Saturday, February 12, 2011


thanks to Karen for the following:


Dear Sir: Your letter of yesterday received. I happen to have the information
you seek. The Nashville American of June 26, 1910 (since consolidated with the
Nashville Tennessean) published a paper of about 10 pages in celebration of its
98th anniversary and in this paper is the true story of a small number of people
to be found in a few counties of East Tennessee, as in other sections of the
Appalachian region, called Melungeons or Malungeons. I have traveled horse-back
before, during and since the Civil War, in the counties where these people live,
and have seen them in their cabin homes and from information received
independently of what Judge Shepherd says, I am satisfied his statement is to be
relied upon.

The foremost jury lawyer of East Tenn. of his generation was the late Hon. John
Netherland, the son-in-law of the John A. McKinney, referred to by Lucy S. V.
King, and he gave me the same account, substantially, of the origin of these
people that Judge Shepherd does. Netherland was the Whig candidate for Governor
of Tennessee in 1859, against Isham G. Harris. He died in the 80'c. He was a
slave-owner and practised law in all the East Tennessee counties, which these
people live.

Prior to 1824 free negroes voted in Tennessee, and when in that year the State
Constitution was so amended as to disfranchise "all free persons of color", it
was sometimes made the pretext of refusing the franchise to these people of
perfectly straight hair, small hands and shapely feet who bore no more
resemblance to a negro than do members of the Spanish or Portugese embassies of
Washington. As to whether they voted or not, in the few counties where they were
up to the Civil War, depended upon the disposition of the election officers and
the closeness of the contest. But I will add that the election officers were
very rarely unfair and their right to vote rarely challenged. Sometimes, in a
very close contest, some fellow would challenge it and the man would forego
exercising his rights rather than fight about it.

They have not been of a lawless or turbulent disposition. They realized the
prejudice against them because of their dark complexion. Some of them served in
the Confederate, and some in the Federal East Tennessee Regiment, but neither
side would have accepted them had they believed they had negro blood In their

In my boyhood days they were called Portugese. The word Mulangeon is
comparatively modern as to its general use. As a rule they did not go into
either army; did not wish to. They preferred agriculture; happy in their
mountain cabins.

The extract from McKinney's speech is garbled. He truly said the language of the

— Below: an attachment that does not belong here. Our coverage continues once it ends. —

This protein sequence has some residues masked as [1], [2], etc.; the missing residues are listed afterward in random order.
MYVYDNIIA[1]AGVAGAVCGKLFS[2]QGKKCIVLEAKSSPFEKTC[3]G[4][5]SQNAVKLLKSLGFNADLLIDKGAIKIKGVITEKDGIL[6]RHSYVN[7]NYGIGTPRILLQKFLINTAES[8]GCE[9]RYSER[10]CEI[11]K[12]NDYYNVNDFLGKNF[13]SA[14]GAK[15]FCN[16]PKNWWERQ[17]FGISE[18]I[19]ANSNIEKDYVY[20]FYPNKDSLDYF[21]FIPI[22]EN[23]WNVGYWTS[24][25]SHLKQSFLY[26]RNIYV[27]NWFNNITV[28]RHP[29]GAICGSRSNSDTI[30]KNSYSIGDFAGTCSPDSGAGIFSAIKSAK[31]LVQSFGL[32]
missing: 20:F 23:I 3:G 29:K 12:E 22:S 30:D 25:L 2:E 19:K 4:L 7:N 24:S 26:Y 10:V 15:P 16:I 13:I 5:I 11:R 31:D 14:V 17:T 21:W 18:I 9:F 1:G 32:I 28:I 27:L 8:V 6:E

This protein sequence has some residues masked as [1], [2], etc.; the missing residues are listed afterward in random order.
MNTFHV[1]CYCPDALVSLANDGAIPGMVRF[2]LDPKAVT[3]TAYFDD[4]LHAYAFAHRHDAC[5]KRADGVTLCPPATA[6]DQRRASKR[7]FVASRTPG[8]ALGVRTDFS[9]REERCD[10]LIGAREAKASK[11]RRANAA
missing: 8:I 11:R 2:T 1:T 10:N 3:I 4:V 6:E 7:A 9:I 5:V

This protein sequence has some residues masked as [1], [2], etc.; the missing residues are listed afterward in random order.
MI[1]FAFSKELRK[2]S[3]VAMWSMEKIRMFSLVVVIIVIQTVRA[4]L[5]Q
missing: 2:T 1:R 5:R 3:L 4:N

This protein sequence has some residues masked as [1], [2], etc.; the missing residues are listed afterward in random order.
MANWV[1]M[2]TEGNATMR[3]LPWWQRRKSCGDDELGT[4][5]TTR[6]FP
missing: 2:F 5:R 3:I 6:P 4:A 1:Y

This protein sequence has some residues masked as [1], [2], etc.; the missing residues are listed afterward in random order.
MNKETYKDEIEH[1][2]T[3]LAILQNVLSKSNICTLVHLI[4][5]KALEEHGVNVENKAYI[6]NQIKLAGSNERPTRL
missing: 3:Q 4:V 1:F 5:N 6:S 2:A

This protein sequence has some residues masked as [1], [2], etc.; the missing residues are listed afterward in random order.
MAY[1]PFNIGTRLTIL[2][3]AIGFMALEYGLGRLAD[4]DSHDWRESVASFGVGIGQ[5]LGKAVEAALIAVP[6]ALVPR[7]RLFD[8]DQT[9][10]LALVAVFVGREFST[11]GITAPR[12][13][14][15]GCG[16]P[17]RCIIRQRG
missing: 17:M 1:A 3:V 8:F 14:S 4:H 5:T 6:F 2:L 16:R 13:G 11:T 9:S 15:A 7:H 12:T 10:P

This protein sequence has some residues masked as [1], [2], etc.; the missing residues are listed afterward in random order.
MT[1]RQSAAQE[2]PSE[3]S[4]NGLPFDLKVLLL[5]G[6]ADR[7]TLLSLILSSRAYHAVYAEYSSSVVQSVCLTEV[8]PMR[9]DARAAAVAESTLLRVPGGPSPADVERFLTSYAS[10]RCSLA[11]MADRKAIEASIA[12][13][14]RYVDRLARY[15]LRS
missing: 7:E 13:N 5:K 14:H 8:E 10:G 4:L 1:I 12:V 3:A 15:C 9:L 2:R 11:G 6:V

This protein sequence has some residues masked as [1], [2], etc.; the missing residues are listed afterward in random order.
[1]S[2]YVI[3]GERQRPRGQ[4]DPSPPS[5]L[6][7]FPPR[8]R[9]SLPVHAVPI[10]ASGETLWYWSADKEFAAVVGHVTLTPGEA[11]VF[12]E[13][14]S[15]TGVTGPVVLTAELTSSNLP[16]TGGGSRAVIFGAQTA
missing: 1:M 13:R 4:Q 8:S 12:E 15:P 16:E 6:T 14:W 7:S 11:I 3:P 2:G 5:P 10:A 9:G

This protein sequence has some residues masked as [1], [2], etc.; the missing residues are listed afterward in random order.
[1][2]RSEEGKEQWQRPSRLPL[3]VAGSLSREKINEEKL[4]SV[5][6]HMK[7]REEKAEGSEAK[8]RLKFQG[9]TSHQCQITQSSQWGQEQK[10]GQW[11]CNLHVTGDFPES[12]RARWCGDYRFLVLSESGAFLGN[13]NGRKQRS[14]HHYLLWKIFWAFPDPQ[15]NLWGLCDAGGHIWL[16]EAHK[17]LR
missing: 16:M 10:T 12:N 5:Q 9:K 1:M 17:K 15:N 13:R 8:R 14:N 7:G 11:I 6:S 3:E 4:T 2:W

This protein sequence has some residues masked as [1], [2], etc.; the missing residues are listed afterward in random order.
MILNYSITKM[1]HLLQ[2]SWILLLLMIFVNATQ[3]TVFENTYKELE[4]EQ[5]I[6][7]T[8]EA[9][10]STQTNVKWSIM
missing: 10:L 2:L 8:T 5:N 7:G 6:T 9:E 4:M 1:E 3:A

disfranchising clause included these people because it embraced "all free
persons of color" but notwithstanding that the majority of them always voted
because their neighbors did not regard them as negroes or as having negro blood
in their veins.

I believe there was some mixture of these Portugese with the Cherokee Indians,
but not with negroes. Lying, sensational newspaper correspondents, from the
North, originally started this racket to show that Southern whites were given to
miscegenating with negroes, and to have something to write about. Some Southern
writers have imitated them, magnifying fifty or one hundred fold the number of
these people. Gen. William T. Sherman did some things I disapproved as much as
you do, but he hit the nail on the head when he said that "there were some
newspaper correspondents who, to create a sensation and for pay, would slander
their grandmothers."

Of course, some of the people were shiftless and degraded, as are some of all
races, but I remember a notable exception by the name of William Lyle. He was a
prosperous country merchant who came to Knoxviile every year to buy goods of our
wholesale dealers and was treated by every one, with the utmost respect. He was
spoken of as a Portugese, and bore no more resemblance to a negro than any
Spaniard or Portugese. He dressed elegantly, was well informed and as polished
and refined as half the members of Congress, and more so than many of them.

In the early history of the country, there were many Spanish and Portugese
sailors, who settled on the South Carolina and North Carolina coast. One oi
these was a Spanish ship carpenter by name of Farragut. In North Calorina, he
married a poor girl and drifted to this city (then a town of about 1,200 people)
where he followed the trade of house-carpenter, and here was born his
subsequently famous son, Admiral David G. Farragut. His Spanish father was a
dark-skinned man.

Finally, the decision of the Supreme Court of Tennessee in 1872, referred to by
Judge Shepherd, should be conclusive on this subject. Every one of the five
members of that Court was a Confederate and Democrat. The Chief Justice, A. Q.
P. Nicholson, was the Colleague of Andrew Jehnson In the U. S. Senate in 1861.
James W. Deaderick, after this decision and after the death of Nicholson, also
of the bench at the time, succeeded Nicholson as Chief Justice. He was not
himself in the army but every one of his seven sons were at the front in the
Confederate Army, some of whom were badly wounded and the other three Judges had
honorable records as Confederate soldiers. Judge Shepherd himself was a
Confederate soldier.


P. S. Lyle is not a Portugese name, neither is that of the American Darbey's
French, as was that of their ancestor D. Aubigney.

Watson's Jeffersonian magazine, Volume 13
edited by Thomas Edward Watson
Jeffersonian Pub. Co., 1911
Page 522 and 523
(free google book)

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